In yet another aspect of an upsell transaction, it may occur that a caller or Internet user has requested to be included on a “do not call (or contact)” list. When a person contacts the system and is identified as being on such a list, it may be desirable to offer them the good, service or information that the vendor is otherwise precluded from offering. By way of example, a person may have requested to be on a do not call list regarding long distance phone service solicitations. Should that person call or contact a system for a primary transaction, and is then identified as a person on a do not call list, the vendor who is precluded from contacting the potential customer may pay a premium for the chance to upsell their service to the potential customer.
The system may utilize prior purchases as a factor in determining the upsell for offer. Prior purchases may indicate areas of interest, suggesting the offer of further goods within that general area of interest. For example, a customer who has previously purchased clothing for use in mountain biking may be more susceptible to an offer for mountain bike related goods or services. In a similar vein, theme sales may be utilized. When it is known that the customer has previously purchased a portion of a set, the completion of the set may be a goal. Certain theme sales are based on periodic introduction of a new item, such as a yearly addition of a tree ornament or the like.
Other factors affecting the upsell may include inputs comprising areas of interest, such as based upon known subscriptions, prior contact of the user to other sites, such as other Internet sites may be utilized by the system to determine a user's possible interests, and therefore, their susceptibility to the upsell of particular goods or services. Yet another aspect of basing the upsell selection on prior purchases may include upgrades to prior purchases. For example, where the system determines that the user has previously purchased a computer of a given make and model, the system may offer as an upsell a good or service particularly adapted to improve the performance of the system of the user, such as provision of additional memory, or other modified component. Similarly, if a user is known to have a given version of software, the system may elect to offer a new version of the software. Obsolescence of prior purchases may be determined. This may be from the passage of time, updating of a product, or outgrowing of a prior purchase.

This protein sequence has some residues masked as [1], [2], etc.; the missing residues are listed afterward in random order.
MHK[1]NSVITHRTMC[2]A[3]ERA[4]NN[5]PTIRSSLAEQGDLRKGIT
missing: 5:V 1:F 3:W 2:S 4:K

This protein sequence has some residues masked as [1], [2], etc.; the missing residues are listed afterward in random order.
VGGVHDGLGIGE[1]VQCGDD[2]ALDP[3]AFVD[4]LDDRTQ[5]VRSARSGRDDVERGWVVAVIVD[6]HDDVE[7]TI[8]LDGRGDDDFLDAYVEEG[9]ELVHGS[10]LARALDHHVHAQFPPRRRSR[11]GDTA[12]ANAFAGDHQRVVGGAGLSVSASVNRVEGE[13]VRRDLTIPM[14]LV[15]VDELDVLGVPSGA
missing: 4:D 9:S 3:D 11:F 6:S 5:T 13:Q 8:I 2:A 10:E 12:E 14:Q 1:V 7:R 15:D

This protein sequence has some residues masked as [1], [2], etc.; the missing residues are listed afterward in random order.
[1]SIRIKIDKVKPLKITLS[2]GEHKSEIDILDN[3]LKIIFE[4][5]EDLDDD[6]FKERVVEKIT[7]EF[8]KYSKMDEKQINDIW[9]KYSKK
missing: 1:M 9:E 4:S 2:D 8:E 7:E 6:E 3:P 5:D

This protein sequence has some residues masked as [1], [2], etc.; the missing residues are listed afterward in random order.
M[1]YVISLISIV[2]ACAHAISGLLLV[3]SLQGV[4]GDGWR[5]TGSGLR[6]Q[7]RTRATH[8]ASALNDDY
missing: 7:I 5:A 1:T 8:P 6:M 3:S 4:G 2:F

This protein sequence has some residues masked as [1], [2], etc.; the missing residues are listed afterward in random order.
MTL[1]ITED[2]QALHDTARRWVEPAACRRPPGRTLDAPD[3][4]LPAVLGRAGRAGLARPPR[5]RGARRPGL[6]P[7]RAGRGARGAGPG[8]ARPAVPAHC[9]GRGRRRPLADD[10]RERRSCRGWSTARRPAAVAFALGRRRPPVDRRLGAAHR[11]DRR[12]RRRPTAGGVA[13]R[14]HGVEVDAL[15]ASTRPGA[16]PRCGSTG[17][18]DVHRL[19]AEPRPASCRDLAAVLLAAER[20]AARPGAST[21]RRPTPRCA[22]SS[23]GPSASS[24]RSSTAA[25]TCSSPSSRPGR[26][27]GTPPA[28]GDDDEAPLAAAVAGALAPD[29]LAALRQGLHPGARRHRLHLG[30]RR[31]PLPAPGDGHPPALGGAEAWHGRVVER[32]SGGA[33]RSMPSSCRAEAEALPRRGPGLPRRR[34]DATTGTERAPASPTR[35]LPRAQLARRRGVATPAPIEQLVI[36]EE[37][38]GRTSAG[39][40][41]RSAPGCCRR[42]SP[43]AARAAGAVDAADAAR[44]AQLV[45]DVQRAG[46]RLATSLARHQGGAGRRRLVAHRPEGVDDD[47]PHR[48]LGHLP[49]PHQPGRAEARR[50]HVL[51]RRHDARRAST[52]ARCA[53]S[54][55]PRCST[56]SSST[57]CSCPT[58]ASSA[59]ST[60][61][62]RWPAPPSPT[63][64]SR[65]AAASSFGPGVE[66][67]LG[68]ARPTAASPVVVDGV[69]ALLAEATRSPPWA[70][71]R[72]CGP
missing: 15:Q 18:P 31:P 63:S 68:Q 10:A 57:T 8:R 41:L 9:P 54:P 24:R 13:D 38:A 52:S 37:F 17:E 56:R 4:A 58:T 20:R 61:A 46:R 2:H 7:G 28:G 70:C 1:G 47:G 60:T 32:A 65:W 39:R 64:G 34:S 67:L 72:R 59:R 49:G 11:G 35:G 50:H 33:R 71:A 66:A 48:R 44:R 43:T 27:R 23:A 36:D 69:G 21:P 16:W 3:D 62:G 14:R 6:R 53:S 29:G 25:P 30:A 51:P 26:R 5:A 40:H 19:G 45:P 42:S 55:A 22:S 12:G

Yet other facts affecting an upsell may include relative considerations. For example, relative proximity to key calendared dates 318 for the user, or others associated with the user, may be incorporated. The relationship of traditional gift giving days to the date of contact may be utilized. Examples would include proximity to known birth dates, Christmas, Hanukkah, anniversaries, Valentines Day, etc. Further, family or relationship status may be utilized, such as offers of products for purchase for children, grandchildren, or others with whom there is a known established relationship.
The frequency of the upsell may be varied based upon expected receptiveness to the upsell at that time. Certain users may, through past particular experience with that user or through assumed desirability based upon studies of others, may determine the frequency with which upsells should be offered, whether to offer an upsell every time there is a contact, every other time, only in association with certain days or date (such as pay days), etc. The frequency may also be decreased if the user has manifested a lack of receptiveness to the offers in the past, or to a certain type or class of offer.
Multiple upsell items 326 may be utilized. In the telemarketing context, the telemarketer may have displayed to them multiple options, either for selection by the telemarketer, or for sequential presentation to the caller. In the electronic commerce context, multiple offers may be made such as on a screen, or provided sequentially to the caller.
The third main component of the upsell consists of the actual offer 350 of the upsell to the user. In the event of a telemarketing upsell offer, the typical mode would include a display on the telemarketers screen of various script or product information 354, which is then provided to the caller.